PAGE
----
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Obama's transgender ex-nanny: He laughed at my lipstick

In this Friday, Jan. 27, 2012 photo, Evie, also known as Turdi, the former nanny of U.S. President Barack Obama, stands at the doorway of her room at a boarding house in a slum in Jakarta, Indonesia. Evie, who was born a man but believes she is really a woman, has endured a lifetime of taunts and beatings because of her identity. Nobody knows how many transgenders live in the sprawling archipelagic nation of 240 million, but activists estimate 7 million. However, societal disdain still runs deep - when transgenders act in TV comedies, they are invariably the brunt of the joke. (AP Photo/Dita Alangkara)
In this Friday, Jan. 27, 2012 photo, Evie, also known as Turdi, the former nanny of U.S. President Barack Obama, stands at the doorway of her room at a boarding house in a slum in Jakarta, Indonesia. Evie, who was born a man but believes she is really a woman, has endured a lifetime of taunts and beatings because of her identity. Nobody knows how many transgenders live in the sprawling archipelagic nation of 240 million, but activists estimate 7 million. However, societal disdain still runs deep - when transgenders act in TV comedies, they are invariably the brunt of the joke. (AP Photo/Dita Alangkara)Dita Alangkara / AP

The Associated Press today published an exclusive interview with the transgender former nanny who looked after Barack Obama during his childhood in Indonesia. Evie, who was born a man but believes she is a woman, has fond memories of the young future President, who was known back then as "Barry":

Evie was 8-year-old Barry's caretaker, playing with him and bringing him to and from school. Neighbors recalled that they often saw Evie leave the house in the evening fully made up and dressed in drag. But she says it's doubtful Barry ever knew. "He was so young," says Evie. "And I never let him see me wearing women's clothes. But he did see me trying on his mother's lipstick, sometimes. That used to really crack him up."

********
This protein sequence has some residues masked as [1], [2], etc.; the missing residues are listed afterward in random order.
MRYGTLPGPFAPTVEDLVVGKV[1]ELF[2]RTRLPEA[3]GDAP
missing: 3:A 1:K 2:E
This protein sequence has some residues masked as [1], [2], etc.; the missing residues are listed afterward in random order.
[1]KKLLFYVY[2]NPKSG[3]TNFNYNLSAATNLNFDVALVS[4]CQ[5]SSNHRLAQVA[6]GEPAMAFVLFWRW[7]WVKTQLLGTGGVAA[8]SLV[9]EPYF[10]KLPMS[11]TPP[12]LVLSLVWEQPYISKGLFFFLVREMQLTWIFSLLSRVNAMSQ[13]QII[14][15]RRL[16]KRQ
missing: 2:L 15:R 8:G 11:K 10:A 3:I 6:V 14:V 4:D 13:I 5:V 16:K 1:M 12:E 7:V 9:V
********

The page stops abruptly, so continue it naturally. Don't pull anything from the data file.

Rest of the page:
Evie, who has faced a lifetime of taunts and beatings because of her identity, says that she has now decided it's better to hide her true feelings. Read the full story.

In this Friday, Jan. 27, 2012 photo, Evie, also known as Turdi, the former nanny of U.S. President Barack Obama, shows a picture of herself, left, dressed as a woman with an unidentified friend in a pageant, in Jakarta, Indonesia. Evie, who was born a man but believes she is really a woman, has endured a lifetime of taunts and beatings because of her identity. Nobody knows how many transgenders live in the sprawling archipelagic nation of 240 million, but activists estimate 7 million. However, societal disdain still runs deep - when transgenders act in TV comedies, they are invariably the brunt of the joke. (AP Photo/Dita Alangkara)
In this Friday, Jan. 27, 2012 photo, Evie, also known as Turdi, the former nanny of U.S. President Barack Obama, shows a picture of herself, left, dressed as a woman with an unidentified friend in a pageant, in Jakarta, Indonesia. Evie, who was born a man but believes she is really a woman, has endured a lifetime of taunts and beatings because of her identity. Nobody knows how many transgenders live in the sprawling archipelagic nation of 240 million, but activists estimate 7 million. However, societal disdain still runs deep - when transgenders act in TV comedies, they are invariably the brunt of the joke. (AP Photo/Dita Alangkara)Dita Alangkara / AP